We like to think our countless hours of fixing his reticulation, propagating new plants, making mudbricks, building straw bales, sanding, concreting or building something while learning the hands-on technique from him counted for something.  Most likely he spent more time fixing it up afterwards, but you would never hear him complain.

Ross had an uncanny sense of smell for cake and a knack for materializing out of thin air whenever it appeared. If we needed to speak to him, all we had to do was announce morning tea to our students and his cheeky grin would poke around the corner under the pretence of “selling” books, or needing to talk to our students about something. 

His occupational health and safety measures were sometimes precarious and often questionable with a “she’ll be right!” attitude towards most endeavours.

Teaching was carried out in a refitted shed with the ablutions consisting of a homemade composting toilet with a bucket, a toilet seat and a container of sawdust.  This proved a little too overwhelming for many students, and in the end it was upgraded to a “normal toilet” that flushed.

Basics of welding was done on your knees in front of the teaching shed, with only some of us wearing visors while the others looked away from the light and waited their turn. When he delivered a water tank to a friend, he let it roll down the hill with someone standing in the way to catch it.  Drop saws were used on the ground outside the Candlelight Farm “She Shed” and  a bamboo construction built by a Diploma course was abandoned half-way through by students too scared for their safety to continue.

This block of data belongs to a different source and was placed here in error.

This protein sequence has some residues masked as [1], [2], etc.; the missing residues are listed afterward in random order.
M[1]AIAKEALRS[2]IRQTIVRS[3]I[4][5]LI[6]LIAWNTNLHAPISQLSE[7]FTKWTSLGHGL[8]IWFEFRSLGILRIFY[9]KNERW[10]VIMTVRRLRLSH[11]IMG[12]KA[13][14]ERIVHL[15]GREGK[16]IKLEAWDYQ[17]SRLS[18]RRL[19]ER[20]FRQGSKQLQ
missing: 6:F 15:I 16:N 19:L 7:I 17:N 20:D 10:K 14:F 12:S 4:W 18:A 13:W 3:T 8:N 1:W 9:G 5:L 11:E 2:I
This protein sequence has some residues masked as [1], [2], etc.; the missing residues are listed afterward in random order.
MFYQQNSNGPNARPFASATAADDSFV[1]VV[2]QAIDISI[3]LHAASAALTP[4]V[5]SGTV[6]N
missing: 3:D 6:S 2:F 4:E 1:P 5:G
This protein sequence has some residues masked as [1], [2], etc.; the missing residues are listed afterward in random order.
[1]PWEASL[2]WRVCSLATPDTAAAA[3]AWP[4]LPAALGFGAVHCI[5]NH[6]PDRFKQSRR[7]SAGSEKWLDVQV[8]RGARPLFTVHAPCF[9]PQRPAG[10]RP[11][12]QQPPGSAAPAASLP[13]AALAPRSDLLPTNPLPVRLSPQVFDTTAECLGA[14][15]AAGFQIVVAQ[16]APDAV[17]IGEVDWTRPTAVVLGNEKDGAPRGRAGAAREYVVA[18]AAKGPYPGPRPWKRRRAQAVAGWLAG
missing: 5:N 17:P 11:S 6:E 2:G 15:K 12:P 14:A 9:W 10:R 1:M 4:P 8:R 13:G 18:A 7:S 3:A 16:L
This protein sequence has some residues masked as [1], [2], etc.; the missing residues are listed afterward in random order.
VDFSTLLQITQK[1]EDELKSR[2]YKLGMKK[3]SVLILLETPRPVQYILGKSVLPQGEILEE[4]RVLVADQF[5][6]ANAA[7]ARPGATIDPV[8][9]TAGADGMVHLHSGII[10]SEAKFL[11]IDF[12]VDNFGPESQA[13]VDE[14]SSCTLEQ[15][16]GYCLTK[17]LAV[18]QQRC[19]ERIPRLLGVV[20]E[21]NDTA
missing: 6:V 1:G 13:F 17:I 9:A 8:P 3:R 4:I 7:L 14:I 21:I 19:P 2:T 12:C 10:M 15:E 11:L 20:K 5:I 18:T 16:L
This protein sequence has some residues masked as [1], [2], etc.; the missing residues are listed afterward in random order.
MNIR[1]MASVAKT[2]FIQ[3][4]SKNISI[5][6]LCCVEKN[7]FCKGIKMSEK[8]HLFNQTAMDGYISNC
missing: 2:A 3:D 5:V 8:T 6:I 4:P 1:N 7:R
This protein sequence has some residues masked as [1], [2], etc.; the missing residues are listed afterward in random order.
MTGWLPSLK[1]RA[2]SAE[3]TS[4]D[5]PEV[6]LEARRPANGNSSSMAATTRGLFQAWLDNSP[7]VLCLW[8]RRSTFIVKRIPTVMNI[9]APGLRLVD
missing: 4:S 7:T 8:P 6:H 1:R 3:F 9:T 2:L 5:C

What his approach taught us though, was that it was okay to have a go and learn on the job. To use tools we weren’t naturally comfortable with, and that circumstances didn’t need to be perfect to work.  More importantly, we must mention that no one EVER got hurt.

Two themes keep coming up when speaking with people about Ross: His humour and his generosity.

Not everyone got his sometimes inappropriate jokes and dry wit. But we remember many laughs with him, especially the corny “Dad” jokes that were so bad you laughed out of pity some of the time and rewarded him with another lamington.  He was an easy bloke to keep happy most of the time, although we learnt that the more the “F” bombs were dropped, the more something had irritated him.  Fortunately, this wasn’t often.


We could ask Ross for anything. Apart from working many weekends for next to nothing in monetary return, he would gift us plants, lend us tools and equipment, and gave us access to teaching resources and books accumulated over many years. On the rare occasion he would accept chocolate for a borrowed car, a loaned dumpy level or some other piece of equipment we needed and couldn’t yet afford.  We could even make use of one of his strawbale houses when we needed it.

Ross was our teacher and mentor, but to us, and many more in the permaculture community – he was much more than that. He was our friend and he will be greatly missed.


If you would like to do something to remember Ross, we ask that you plant a few sunflower seeds. Enjoy their smiling faces and remember Ross.  When the flowers are done, harvest and share the seeds just like Ross did all those years ago through his Bunya Pine Nut Chocolate Mud Cake.  Alternatively, donate some dollars to MND Australia to increase funding for this important not-for-profit.

Earth Care, People Care, Fair Share. 

That’s what Ross was about.